Column: Either Jay Hopson is a unicorn, or black HBCU coaches are being ignored

Something very rare happened on Saturday night. For just the second time in history, a coach from a historically black college was hired by a predominately white Division I school as Southern Mississippi lured Jay Hopson from Alcorn State.
That’s great news for black college football coaches, right?
Not quite.
If you follow HBCU football, of course, you know that Hopson is white. While that doesn’t change or lessen what he did at Alcorn State, it does show that black coaches at HBCUs aren’t being taken seriously by FBS programs. 
First, lets give Hopson credit for what he did at Alcorn State. ASU had suffered five straight losing seasons when he took over in 2012. After going 4-7 his first season, the team was 28-10 his last three years in Lorman, winning the SWAC Championship in each of his final two seasons.
It’s been a great turnaround. Anyone involved with Alcorn or the SWAC will tell you that.
But let’s be honest, the SWAC isn’t the cream of the crop in the FCS. In fact, it’s closer to the bottom. The conference has never won a playoff game, and Hopson’s Alcorn State team lost to North Carolina A&T in the first-ever Celebration Bowl.
Throughout the years, other HBCU coaches have had more success than Hopson, yet they were never able to pick up a BCS job. And we’re not just talking about coaches who started their careers in a segregated world like Jake Gaither and Eddie Robinson.
William “Bill” Hayes coached at two historically black colleges from 1976 through 2003. During that period, he won 195 games at Winston-Salem State and North Carolina A&T, winning three conference titles at each school.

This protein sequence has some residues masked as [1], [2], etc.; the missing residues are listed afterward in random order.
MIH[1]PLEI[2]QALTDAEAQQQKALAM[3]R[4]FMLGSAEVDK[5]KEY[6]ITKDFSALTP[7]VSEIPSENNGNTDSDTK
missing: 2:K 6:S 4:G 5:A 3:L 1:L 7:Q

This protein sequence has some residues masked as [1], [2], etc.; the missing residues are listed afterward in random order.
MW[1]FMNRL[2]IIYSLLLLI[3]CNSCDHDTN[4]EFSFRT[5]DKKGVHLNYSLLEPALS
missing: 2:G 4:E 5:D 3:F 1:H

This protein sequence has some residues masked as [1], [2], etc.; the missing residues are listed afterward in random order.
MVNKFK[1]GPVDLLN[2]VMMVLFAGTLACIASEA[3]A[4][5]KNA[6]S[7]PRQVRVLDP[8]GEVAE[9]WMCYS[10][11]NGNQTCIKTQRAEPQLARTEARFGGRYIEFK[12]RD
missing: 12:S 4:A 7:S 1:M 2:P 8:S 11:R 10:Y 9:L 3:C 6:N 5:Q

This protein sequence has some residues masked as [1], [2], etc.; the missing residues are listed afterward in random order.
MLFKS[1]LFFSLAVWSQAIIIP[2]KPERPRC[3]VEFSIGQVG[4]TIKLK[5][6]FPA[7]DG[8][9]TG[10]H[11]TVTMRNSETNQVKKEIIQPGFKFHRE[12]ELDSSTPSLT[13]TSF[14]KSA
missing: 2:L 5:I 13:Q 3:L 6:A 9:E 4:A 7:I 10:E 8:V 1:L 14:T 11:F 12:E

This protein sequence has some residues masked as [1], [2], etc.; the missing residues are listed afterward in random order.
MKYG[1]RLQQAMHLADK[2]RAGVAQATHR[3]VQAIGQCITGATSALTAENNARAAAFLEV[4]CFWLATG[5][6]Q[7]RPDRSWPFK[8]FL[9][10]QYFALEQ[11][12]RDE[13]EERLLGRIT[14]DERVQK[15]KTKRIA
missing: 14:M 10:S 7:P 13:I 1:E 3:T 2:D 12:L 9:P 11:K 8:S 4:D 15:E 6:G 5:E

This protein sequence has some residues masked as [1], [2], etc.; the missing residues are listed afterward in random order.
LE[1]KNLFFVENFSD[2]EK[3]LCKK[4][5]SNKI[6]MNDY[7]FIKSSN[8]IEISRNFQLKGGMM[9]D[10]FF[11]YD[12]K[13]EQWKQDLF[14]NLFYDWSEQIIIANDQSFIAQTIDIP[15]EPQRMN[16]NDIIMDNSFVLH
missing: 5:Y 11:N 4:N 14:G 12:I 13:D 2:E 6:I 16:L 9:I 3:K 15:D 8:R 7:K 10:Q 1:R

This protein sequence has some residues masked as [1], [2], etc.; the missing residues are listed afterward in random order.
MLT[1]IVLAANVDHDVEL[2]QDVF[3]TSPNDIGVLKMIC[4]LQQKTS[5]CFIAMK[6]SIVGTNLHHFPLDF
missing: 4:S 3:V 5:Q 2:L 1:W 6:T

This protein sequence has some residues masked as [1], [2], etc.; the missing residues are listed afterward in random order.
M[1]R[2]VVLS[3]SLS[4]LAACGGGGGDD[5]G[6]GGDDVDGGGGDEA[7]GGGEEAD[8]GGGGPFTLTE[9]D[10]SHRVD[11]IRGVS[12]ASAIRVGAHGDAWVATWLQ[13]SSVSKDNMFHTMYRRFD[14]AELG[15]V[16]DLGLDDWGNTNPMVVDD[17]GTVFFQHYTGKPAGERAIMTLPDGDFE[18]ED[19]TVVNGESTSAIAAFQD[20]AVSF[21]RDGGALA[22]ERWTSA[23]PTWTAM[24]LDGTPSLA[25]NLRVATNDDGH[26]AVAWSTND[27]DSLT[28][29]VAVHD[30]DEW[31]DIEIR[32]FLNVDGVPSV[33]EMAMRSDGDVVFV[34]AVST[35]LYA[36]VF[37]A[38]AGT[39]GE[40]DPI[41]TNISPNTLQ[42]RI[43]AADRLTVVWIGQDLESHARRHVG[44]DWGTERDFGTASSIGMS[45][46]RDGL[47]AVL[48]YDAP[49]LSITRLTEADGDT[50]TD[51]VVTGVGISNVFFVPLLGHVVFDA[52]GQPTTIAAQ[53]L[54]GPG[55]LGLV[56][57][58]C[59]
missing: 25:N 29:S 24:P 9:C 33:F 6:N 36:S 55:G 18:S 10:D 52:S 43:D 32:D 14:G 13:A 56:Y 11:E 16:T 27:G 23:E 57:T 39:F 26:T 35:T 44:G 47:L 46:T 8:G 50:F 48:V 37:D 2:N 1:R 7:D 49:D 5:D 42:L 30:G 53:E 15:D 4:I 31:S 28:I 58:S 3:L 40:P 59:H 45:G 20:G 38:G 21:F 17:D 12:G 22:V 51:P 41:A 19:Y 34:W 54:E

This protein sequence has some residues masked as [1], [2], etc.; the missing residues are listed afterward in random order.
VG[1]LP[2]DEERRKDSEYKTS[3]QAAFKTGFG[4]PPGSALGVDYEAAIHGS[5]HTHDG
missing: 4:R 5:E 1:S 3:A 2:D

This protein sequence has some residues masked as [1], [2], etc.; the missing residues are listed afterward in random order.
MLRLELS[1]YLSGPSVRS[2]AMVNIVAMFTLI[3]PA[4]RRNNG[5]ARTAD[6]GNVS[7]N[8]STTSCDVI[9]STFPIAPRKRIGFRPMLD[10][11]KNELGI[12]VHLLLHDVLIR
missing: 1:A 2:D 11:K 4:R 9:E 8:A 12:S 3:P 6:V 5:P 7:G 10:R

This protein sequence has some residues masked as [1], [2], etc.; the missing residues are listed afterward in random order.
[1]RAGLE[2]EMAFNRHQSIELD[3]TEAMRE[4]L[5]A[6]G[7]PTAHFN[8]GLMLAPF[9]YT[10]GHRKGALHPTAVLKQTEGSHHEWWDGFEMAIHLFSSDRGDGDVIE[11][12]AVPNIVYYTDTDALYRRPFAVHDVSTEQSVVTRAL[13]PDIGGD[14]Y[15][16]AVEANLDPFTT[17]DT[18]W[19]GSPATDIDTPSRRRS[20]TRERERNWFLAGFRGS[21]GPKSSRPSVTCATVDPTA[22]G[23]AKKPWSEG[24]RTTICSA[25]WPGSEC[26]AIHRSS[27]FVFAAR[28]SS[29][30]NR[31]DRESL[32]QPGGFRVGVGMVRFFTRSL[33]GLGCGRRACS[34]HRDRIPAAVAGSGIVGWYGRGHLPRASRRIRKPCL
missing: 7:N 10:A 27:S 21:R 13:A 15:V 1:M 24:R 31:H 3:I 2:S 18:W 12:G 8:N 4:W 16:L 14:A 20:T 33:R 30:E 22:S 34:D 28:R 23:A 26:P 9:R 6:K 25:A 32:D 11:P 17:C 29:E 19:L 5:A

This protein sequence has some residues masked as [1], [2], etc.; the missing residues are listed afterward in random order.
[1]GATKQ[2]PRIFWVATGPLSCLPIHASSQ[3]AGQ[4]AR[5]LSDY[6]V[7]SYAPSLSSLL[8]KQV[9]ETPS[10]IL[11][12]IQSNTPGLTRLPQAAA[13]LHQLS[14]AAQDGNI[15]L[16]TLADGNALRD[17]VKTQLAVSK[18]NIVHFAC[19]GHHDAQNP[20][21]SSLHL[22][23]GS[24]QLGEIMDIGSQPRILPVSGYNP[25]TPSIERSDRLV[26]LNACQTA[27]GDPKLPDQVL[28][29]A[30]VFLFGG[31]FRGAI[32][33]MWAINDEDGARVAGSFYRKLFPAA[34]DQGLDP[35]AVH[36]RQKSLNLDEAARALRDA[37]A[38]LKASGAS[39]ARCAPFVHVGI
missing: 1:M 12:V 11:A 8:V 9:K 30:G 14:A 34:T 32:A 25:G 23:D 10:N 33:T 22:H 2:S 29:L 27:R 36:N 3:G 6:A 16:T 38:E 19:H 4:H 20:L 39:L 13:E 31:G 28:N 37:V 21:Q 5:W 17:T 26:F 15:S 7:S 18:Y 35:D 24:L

Billy Joe won 243 games in 33 seasons, including two NAIA championships at Central State. Never got an FBS job.
Let’s look at current coaches.
Rod Broadway has won 106 games since 2003, winning conference titles at three different schools in three different leagues. He also beat Hopson’s Alcorn team 41-34 in the Celebration Bowl. No FBS job. And he’s a North Carolina alumnus.
Brian Jenkins won 46 games in five seasons at Bethune-Cookman, getting all or a share of the MEAC title four times during that span. Instead of moving up to an FBS job, he ended up in the SWAC at Alabama State.

To this date, only former South Carolina State coach Willie Jeffries has been given a shot to coach a PWI Division I team after heading an HBCU . Jeffries was hired by Wichita State to run its program back in the late 70s before returning to SC State.

For years there has been a belief that coaching at an HBCU creates a stigma for black coaches and basically serves as a glass ceiling. Until a black coach from a black school gets a chance to run an FBS program, Hopson’s hiring only further adds fuel to that fire.

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